Having a standardize measurement to compare each part of your operation, in this case different crops, is the best way to know what is profitable (in $ or in time) and what is not. The basic measurement I use is pounds harvested per hundred square feet. To take that further would be to factor in the months it took to reach that harvest. If you are growing to fill canning jars, you might measure the harvest in how many quarts filled — or as a market grower, how much money you can make per hour of harvesting. Eventually you realize you can’t do everything and will make decisions about what to keep on with and what not to do anymore. In a market operation, the amount of money to be made comes in high on the priorities for making those decisions. In a household operation, matters of the heart might be higher on the priorities list than potential income.

Another suggestion in the article was to “level the load” — spread out tasks over time, so as not to be overwhelmed. If you are already overwhelmed with a family and a garden, just imagine how it would be if you added selling produce to the mix. Begin now to look at what you are doing in all aspects of your life to see how you could adjust your tasks for a more even flow of your personal energy. Rules we seem to establish for ourselves, for whatever reasons, are not so rigid that they can’t be changed.  Sometimes it is only our minds that need changing — how we choose to perceive things.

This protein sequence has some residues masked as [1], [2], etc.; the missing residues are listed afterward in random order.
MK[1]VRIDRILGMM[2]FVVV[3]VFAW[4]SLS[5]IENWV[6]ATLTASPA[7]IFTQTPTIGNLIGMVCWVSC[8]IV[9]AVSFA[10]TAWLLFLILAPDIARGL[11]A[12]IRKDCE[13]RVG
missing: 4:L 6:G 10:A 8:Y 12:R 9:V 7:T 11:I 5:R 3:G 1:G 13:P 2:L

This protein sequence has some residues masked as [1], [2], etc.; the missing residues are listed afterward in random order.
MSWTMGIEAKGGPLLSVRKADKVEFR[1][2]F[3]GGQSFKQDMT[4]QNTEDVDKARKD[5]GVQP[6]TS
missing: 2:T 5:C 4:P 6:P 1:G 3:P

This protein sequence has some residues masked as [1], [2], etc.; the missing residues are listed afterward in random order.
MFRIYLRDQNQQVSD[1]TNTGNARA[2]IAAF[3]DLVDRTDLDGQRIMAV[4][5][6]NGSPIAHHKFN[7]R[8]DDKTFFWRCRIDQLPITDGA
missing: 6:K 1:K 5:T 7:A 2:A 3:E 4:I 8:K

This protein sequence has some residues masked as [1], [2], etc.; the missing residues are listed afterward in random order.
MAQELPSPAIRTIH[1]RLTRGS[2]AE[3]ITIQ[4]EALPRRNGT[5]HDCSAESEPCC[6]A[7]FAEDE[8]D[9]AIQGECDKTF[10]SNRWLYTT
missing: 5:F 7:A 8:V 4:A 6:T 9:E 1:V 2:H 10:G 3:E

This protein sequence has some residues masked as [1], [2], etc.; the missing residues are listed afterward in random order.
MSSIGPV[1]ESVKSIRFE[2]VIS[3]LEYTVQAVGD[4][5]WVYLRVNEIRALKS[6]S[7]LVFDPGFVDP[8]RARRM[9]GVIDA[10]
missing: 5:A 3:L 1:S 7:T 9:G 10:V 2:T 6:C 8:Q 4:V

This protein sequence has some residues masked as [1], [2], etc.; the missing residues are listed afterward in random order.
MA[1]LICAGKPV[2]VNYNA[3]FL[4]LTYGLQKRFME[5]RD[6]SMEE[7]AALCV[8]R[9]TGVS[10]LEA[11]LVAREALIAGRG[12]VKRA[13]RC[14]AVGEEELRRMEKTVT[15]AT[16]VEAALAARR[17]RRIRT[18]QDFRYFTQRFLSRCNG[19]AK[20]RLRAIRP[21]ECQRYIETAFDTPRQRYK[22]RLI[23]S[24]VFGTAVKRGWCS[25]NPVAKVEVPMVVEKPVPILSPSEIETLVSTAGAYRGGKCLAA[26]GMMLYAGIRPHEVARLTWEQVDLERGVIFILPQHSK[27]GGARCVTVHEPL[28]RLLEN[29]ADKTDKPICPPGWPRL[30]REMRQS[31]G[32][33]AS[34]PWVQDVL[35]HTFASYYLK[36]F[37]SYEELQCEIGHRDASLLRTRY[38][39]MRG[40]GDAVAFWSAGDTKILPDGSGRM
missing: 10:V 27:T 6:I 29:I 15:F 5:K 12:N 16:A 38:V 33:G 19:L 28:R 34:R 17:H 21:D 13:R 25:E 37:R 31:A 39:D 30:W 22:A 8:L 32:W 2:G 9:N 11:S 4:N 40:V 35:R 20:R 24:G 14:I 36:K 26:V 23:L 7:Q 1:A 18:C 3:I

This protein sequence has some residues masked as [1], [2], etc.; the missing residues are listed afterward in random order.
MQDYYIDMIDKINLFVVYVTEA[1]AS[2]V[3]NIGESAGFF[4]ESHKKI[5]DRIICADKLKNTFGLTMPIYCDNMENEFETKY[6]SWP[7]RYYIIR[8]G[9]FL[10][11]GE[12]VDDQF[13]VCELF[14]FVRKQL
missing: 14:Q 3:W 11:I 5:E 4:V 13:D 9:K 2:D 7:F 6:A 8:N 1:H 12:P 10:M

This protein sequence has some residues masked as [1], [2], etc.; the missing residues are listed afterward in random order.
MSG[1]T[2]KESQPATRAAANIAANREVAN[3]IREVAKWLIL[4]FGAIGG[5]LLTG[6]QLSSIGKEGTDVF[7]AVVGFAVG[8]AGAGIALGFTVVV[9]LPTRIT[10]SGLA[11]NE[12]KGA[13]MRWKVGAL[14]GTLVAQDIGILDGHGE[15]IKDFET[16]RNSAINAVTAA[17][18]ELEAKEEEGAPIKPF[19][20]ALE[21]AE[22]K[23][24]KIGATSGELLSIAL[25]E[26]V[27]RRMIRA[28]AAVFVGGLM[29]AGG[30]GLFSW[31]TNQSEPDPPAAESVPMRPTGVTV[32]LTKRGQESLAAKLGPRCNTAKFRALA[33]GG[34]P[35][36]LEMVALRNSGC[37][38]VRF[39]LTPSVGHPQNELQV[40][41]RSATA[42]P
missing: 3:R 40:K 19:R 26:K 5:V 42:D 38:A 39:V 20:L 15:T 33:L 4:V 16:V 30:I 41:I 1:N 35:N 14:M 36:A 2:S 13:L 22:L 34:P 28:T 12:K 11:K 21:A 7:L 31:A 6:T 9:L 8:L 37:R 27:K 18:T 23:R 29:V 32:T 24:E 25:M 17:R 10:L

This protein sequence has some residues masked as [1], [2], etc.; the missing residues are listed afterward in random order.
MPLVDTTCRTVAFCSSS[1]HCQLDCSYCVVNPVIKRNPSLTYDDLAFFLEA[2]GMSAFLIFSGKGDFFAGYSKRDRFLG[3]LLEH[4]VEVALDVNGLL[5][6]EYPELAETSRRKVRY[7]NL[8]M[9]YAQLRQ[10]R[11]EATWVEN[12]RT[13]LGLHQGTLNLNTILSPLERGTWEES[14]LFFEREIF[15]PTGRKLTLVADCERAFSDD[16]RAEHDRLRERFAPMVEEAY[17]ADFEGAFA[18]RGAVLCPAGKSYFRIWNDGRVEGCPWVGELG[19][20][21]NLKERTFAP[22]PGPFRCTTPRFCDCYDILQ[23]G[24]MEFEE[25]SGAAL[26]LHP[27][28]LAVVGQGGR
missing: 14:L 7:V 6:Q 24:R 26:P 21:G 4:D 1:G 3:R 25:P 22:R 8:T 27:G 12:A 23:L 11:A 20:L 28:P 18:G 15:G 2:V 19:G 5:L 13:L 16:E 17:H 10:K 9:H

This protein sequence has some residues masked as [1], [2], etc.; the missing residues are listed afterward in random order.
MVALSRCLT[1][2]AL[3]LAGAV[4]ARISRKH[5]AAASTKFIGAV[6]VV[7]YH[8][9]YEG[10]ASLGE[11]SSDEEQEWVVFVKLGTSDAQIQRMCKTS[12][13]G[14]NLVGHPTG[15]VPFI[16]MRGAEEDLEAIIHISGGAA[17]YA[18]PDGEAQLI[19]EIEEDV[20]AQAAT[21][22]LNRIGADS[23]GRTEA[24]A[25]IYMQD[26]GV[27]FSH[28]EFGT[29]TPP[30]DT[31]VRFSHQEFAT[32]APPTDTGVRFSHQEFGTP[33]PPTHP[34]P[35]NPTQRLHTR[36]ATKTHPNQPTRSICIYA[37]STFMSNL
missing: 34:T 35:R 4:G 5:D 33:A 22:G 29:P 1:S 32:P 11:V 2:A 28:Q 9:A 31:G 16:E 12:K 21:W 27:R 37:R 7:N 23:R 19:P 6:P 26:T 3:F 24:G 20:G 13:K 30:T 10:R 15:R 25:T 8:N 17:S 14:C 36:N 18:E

I’m sure you’ve heard the story of putting a frog in a pot of water and slowly bringing it to a boil. The frog stays there until it is cooked because it doesn’t realize what is happening. If you drop the frog into water that is already boiling, it will jump out. If the waters of your life are heating up, jump back now and take a look at what is going on and make some adjustments in what you are doing. You will be happier and so will your family and friends. Of course, everything doesn’t always go as planned and complications are bound to pop up. Somewhere I came across this saying — Life is not about weathering the storm, but dancing in the rain. I hope to find you dancing.Homeplace Earth

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MEN June-July 2013

Includes Best Staple Crops for Building Food Self-Sufficiency.